Colour Theory 101

Hello! So in today’s blog we thought we’d go through some basic colour theory and how to mix our inks. If you already have some of our inks you can buy a 4kg empty tub here to mix in (you always want a bigger tub so you avoid spillage!). We recommend sticking to the same ink base; standards with standards and opaques with opaques.

Basic Colour Theory

Lets start down to the very basics. We’ve got primary colours, red, yellow and blue. Then we have secondary colours, which are basic hues achieved by mixing two primary colours. Then we have tertiary colours which is made by mixing primary and secondary colours (red-orange, yellow-orange, yellow-green, blue-green, blue-violet and red-violet). These tertiary colours can vary a lot since you can tweak each to your liking! A blue-green can lean more green than blue for example.

Colour Wheel

Colours can look very different when matched with other colours. So when pairing and mixing hues it’s important to take their placement into account. Is it next to a lighter or darker colour, by itself or next to a complimentary colour? Colours that are opposite one another on the colour wheel are called complementary colours. Orange and blue, red and green etc. here are three examples of combinations from the use of a colour wheel

Analogous – This combines three colours that are next to each other on the colour wheel for example violet, red and orange. 

Split complementary – This one is done by selecting the complementary of a hue but instead of using that you use the colours on either side. So for example if your base colour is blue you the complement would be orange but instead of orange you will use blue, yellow and amber. 

Triadic – This scheme is achieved by choosing hues that are evenly spaced on the colour wheel. 

Colour mixing tips!

Tip 1: So with our inks you can pretty much mix up any hue you desire. The exact proportion of how much of each colour to use is completely dependent on what end result you desire. For e.g. if you are mixing an orange, if you pop a little more yellow than red you will get a yellowish orange and conversely if you mix more red than yellow you’ll achieve a more reddish orange! Remember to write down how much of each ink you put in so you can recreate it later on! 

Tip 2: When mixing colours, it’s important to note that you only need a very small amount of a dark colour to change a lighter colour but you need far more of a light colour to change a dark one. So always add a dark colour to a light colour and not the other way around! E.g. you would add an orange to a white.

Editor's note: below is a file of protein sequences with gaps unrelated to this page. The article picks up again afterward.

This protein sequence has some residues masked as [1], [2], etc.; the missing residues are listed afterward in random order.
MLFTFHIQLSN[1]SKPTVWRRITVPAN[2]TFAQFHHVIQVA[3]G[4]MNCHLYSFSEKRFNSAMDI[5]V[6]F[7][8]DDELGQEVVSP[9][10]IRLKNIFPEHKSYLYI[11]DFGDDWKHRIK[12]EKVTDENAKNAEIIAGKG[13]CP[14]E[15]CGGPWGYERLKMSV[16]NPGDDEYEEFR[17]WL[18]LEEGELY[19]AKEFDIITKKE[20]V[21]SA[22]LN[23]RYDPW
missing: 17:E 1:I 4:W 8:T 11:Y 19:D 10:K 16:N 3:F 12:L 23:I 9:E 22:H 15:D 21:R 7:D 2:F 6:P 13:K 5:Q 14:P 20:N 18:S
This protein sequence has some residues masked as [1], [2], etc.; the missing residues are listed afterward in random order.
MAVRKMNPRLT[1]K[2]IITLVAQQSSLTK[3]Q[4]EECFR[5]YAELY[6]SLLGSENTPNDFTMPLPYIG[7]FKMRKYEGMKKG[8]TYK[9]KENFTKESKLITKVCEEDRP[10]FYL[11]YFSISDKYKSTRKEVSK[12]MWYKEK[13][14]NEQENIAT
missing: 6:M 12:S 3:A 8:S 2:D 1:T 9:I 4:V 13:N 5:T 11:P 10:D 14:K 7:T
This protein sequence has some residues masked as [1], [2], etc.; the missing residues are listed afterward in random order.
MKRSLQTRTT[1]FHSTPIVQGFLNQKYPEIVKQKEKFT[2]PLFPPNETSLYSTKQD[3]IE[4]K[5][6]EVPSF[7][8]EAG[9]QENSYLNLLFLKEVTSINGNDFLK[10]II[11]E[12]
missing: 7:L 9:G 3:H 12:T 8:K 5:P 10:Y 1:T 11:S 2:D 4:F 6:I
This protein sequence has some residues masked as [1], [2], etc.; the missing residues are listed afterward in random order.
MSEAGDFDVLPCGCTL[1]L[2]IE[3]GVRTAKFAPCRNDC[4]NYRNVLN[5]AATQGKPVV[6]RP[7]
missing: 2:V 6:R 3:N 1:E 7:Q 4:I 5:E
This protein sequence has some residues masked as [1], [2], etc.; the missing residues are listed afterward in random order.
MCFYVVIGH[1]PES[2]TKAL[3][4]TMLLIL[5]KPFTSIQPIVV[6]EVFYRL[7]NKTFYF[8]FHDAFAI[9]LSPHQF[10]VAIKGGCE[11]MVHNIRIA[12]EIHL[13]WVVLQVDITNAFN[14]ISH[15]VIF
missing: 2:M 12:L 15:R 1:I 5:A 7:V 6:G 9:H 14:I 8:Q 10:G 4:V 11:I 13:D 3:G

Tip 3: Since every colour is considered to be more warm or more cool (oranges and reds are generally more warm whilst blues are cool), you can have tints and shades of each colour that lean warmer or cooler depending on its properties! You could have a warm strawberry red or a cool raspberry red. If you add a warm colour to a warm colour you produce what is called a warm secondary. If you mix a warm colour with a cool colour it’ll produce a more neutral tone.

Tip 4: You can reduce the opacity of our inks with our print base [buy here]. 

Tip 5: Try not to use black to darken your colours. Black can make colours look muddy or murky so try using colours like brown or dark blue to create shades of your colours! 

Tip 6: Mix colours a shade or two lighter than the outcome you want to achieve. Paint dries ever so slightly darker than it looks in the tub so bear that in mind. It’s best to test the mixed colour by doing a swatch on a piece of your fabric!

You can purchase our inks here:

We hope you enjoyed this little 101 on colour theory!

If you have any questions please comment down below and we’ll get back to you as soon as we can!

On our next blog will be a Tales from a Print Room and an in-depth look into our inks, the bases we use and how we mix the our colours!

Stay safe,
From the team at Publisher.

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